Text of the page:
Abstract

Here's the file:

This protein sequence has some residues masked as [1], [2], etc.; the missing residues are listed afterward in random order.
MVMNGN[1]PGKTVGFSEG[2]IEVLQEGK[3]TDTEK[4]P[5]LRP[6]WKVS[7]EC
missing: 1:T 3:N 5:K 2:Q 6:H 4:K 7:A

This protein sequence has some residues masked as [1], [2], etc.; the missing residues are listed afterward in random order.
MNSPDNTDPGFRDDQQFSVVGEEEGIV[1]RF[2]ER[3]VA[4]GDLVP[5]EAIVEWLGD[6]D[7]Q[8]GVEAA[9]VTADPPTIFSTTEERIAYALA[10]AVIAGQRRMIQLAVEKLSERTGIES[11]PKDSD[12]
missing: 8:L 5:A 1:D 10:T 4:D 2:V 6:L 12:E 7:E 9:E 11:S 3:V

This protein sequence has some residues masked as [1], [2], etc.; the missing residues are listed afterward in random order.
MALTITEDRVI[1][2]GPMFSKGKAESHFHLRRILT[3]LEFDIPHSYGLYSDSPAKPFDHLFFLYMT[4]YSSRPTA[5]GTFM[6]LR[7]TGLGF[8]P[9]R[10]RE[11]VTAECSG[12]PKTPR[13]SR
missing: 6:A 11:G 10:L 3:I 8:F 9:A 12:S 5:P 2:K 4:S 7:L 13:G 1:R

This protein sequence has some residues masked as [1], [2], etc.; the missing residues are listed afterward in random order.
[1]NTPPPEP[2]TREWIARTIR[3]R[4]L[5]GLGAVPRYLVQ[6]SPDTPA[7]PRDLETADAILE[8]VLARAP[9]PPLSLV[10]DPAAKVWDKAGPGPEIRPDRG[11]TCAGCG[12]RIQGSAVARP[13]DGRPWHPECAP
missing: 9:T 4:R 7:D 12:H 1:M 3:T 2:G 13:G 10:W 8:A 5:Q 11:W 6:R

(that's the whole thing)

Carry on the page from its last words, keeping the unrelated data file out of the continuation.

Halimeda segments from carbonate sands on the Virgin Islands platform have delta 18 O versus PDB isotopic values ranging from -0.3% to -1.3% (x = -0.9%). Modern Halimeda segments from the same area have a measured delta 18 O ranging from -2.0% to -2.5% PDB (x = -2.15%), and the carbonate skeleton appears to have formed in isotopic equilibrium with the oceanic waters on the platform. Biologic and geochemical data indicate that the sand deposits have accumulated under physical and chemical conditions similar to the modern shelf environment. 14 C data suggest that the sand was deposited over an approximate 5800-year span, centering about 4000 years B.P. The average isotopic difference of 1.25% between the Holocene and modern carbonate indicates that the late Holocene Halimeda lived in waters approximately 4 degrees cooler than the present.--Modified journal abstract.

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